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Alan Turing: The Enigma: The Book That Inspired the Film The Imitation Game Paperback – 13 Nov 2014
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"One of the finest scientific biographies I’ve ever read: authoritative, superbly researched, deeply sympathetic and beautifully told" (Sylvia Nasar, author of A Beautiful Mind)
"Andrew Hodges' book is of exemplary scholarship and sympathy. Intimate, perceptive and insightful, it’s also the most readable biography I’ve picked up in some time" (Time Out)
"A first-rate presentation of the life of a first-rate scientific mind" (New York Times Book Review)
"One of the finest scientific biographies ever written" (New Yorker)
"A first-rate presentation of the life of a first-rate scientific mind…it is hard to imagine a more thoughtful and warm biography than this one" (Douglas Hofstadter New York Times Book Review)
About the Author
Andrew Hodges is Tutor in Mathematics at Wadham College, Oxford University. His classic text of 1983, since translated into several languages, created a new kind of biography, with mathematics, science, computing, war history, philosophy and gay liberation woven into a single personal narrative. He is an active contributor to the mathematics of fundamental physics, as a follower of Roger Penrose. See www.turing.org.uk for further material.
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The book considers Turing's life from childhood through to his tragic death, some have criticised the length of the sections covering his childhood and school days but these are essential in trying to understand Turing the human being. Turing's sexuality is a theme running through the book and unlike many studies which downplay his homosexuality and prefer not to dwell on it beyond offering the usual platitudes on his persecution this book sees it as absolutely essential to any effort to understand Turing as a human being. There are two qualities which raise this book above any others on Turing in my view, one is the fact that the author is not afraid of Turing's sexuality, the other is that the book actually tries to explain Turing's mathematical and computer science ideas. There is a danger that unless readers have a certain understanding of maths and logic these passages may be intimidating and incomprehensible however it is a real pleasure to read a book on Turing which does not reduce explanations of his work to a lowest common denominator such as to render it valueless. As a general comment, this book is not the easiest book to read, that may sound like a criticism but I do not mean it to be so. The book demands attention and the reader will have to invest a certain effort in reading it, that means iot is not the sort of passive absrorption experience of some biographies but the result is a vastly more rewarding experience that genuinely informs and educates.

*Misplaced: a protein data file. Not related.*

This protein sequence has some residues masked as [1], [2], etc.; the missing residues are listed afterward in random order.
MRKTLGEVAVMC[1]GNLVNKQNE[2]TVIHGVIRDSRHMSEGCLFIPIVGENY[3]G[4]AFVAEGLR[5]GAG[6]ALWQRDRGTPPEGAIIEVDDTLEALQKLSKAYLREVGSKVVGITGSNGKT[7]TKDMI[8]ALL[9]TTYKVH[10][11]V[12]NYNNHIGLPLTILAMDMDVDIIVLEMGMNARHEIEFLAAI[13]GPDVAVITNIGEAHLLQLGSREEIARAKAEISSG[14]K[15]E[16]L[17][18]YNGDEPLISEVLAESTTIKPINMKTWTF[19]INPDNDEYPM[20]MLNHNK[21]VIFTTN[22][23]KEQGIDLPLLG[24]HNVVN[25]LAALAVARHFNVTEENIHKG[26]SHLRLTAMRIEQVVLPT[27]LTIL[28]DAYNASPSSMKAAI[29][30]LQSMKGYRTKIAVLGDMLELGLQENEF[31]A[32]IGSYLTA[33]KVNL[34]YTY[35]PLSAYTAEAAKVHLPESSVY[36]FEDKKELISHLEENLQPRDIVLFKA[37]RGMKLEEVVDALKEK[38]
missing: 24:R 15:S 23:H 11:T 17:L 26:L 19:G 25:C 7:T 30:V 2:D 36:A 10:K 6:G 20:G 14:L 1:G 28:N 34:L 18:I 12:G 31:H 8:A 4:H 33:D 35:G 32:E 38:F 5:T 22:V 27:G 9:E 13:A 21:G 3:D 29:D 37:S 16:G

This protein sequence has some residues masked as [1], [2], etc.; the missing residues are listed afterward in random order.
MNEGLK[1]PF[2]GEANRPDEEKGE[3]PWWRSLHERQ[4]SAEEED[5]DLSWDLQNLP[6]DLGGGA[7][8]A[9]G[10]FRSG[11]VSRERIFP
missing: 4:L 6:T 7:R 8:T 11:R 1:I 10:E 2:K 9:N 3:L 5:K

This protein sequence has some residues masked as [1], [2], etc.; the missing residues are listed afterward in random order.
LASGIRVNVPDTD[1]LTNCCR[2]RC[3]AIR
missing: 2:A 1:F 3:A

The book shows that Turing's work was both much more and mmuch less than the popular conception. Much less in that his work at Bletchley Park was absolutely not the story of Turing's genius single handedly breaking German codes,the book acknolwedges the work of others at Bletchley Park such as Newman and Flowers and Turing's role in developing Colossus and breaking the Lorenz code was minor. Indeed after early 1943 Turing faded into the background. That is not to denigrate his contribution which was absolutely critical but it is important to recognise that Bletchley Park was much, much more than just Alan Turing. Much more in that the theory of computable numbers and the universal machine are placed in a much wider context and his post war work with NPL and at Manchester are given due attention.
This really is a wonderful book, it treats Turing as a human being and presents a rounded, complete picture.
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